Baby Boomers Gen X and Y (Millennials)
Hierarchy Flat/team models
Organizational loyalty Independence
Live to work Work to live
Compensation = feedback Communication = feedback

Underlying all of these differences is a dramatic transformation in how we communicate with one another. Here is what some law firms are doing to bridge the gap:

  1. Replacing traditional meet-and-greets with family-oriented events
    One lawyer explains he has stopped using tickets to sporting events as invitational and instead offers them to clients who have children or spouses interested in attending. Other firms tailor events specifically to include family or even host child-centric festivities such as carnivals or visits with Santa. While non-traditional, these opportunities to help clients balance the demands of work and life speak volumes with the up-and-coming generations.
  1. Technology-enabled, real-time access to information
    Gen X and Millennials have an on-demand expectation and a passion for continuous learning. Providing access to timely, relevant snippets of information is a high-impact way to engage and educate clients while delivering added value. Taking it one step further, firms like Foley & Lardner and Robins Kaplan provide clients with tools and data to keep them apprised of the progress of their matters – including budget – on a near real-time basis. This level of transparency plays directly to the younger generations’ collaborative natures (while not insignificantly also aligning with client demands for cost effective legal services).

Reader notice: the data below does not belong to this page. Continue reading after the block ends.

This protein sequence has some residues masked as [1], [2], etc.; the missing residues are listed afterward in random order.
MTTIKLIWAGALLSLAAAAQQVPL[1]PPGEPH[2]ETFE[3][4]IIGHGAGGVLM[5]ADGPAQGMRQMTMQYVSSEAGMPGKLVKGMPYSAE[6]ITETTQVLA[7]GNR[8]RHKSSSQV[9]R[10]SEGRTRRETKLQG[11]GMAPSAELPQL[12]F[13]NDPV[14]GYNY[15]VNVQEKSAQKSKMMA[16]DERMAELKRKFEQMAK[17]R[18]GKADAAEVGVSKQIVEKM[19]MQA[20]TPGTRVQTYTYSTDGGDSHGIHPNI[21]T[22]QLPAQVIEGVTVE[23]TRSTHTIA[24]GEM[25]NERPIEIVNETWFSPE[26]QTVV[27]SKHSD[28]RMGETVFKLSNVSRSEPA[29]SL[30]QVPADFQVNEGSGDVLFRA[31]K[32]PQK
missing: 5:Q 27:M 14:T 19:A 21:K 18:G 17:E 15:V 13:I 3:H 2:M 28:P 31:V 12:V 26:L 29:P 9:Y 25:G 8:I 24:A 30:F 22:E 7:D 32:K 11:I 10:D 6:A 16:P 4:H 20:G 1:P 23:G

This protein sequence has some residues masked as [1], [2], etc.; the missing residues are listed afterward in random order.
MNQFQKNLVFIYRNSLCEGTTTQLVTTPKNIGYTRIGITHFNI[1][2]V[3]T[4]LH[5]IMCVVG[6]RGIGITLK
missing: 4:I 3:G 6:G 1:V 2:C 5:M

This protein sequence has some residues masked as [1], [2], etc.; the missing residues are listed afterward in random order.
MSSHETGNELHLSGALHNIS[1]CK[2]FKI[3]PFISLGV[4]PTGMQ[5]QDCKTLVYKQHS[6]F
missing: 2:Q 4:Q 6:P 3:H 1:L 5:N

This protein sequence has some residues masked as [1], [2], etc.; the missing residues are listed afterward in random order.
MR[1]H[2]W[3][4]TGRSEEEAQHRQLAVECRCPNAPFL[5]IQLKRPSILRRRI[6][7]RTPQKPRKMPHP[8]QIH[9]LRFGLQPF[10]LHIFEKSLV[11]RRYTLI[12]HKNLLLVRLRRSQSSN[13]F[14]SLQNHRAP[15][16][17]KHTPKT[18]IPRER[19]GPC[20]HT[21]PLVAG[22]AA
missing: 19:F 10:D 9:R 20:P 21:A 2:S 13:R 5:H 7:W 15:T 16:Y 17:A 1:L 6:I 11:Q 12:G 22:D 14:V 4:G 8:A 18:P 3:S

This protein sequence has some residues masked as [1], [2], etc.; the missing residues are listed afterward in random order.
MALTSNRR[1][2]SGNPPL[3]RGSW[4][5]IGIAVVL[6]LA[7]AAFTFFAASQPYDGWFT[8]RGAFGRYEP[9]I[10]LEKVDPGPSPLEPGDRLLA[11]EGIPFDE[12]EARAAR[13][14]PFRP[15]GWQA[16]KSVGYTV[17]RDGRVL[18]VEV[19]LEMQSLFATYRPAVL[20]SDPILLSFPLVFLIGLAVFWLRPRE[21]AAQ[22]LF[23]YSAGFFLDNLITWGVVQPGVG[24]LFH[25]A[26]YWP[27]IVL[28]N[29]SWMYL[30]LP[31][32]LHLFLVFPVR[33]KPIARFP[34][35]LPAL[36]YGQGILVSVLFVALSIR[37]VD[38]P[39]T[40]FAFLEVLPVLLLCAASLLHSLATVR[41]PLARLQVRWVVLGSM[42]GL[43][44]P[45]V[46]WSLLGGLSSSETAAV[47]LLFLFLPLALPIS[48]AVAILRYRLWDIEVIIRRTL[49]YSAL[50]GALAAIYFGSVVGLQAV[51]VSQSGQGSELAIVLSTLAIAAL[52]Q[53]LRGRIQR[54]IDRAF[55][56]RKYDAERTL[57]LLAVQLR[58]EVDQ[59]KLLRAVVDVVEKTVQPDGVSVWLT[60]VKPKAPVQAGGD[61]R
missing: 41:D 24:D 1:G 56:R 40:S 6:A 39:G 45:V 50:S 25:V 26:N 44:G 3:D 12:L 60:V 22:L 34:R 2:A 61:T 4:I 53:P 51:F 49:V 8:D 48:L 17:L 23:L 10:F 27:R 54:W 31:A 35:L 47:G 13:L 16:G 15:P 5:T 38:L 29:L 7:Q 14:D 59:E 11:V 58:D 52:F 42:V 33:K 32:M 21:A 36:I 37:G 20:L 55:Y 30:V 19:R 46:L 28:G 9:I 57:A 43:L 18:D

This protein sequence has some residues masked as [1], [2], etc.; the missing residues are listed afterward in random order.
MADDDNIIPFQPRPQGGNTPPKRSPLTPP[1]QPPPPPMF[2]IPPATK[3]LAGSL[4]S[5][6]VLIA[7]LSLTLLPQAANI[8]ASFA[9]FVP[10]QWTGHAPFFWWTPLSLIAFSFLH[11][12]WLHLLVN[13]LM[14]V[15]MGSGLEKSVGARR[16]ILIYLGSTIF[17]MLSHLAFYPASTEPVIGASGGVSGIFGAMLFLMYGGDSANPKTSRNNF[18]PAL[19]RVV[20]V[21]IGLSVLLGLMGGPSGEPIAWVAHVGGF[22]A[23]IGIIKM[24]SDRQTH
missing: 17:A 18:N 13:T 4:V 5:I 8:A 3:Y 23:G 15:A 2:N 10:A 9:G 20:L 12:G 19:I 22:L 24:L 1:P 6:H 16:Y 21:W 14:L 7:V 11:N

1. Joint support with clients for charitable and community endeavors
    Newer generations, particularly Millennials, are personally invested in a communal approach to good deeds and making the world a better place. Though many Boomers also share in the charitable spirit, the way in which the generations prefer to go about giving back to their communities differs. Millennials often prefer to donate time rather than money, to connect personally through outreach and community involvement and to participate in efforts to improve the environment.A number of firms tap into this passion by standing alongside clients in support of various charities, whether by setting out together on a mission to feed the homeless or through broader fundraising initiatives in collaboration with a key client or group of clients. The key difference in these scenarios v. the “buy a table” approach common in many firms is that these community events are active, participatory and communal. Picture putting hammer to nail alongside your client and her team to help build a new home in an impoverished neighborhood. The support is team-based and collaborative (keying into some of the most basic facets of the younger generations).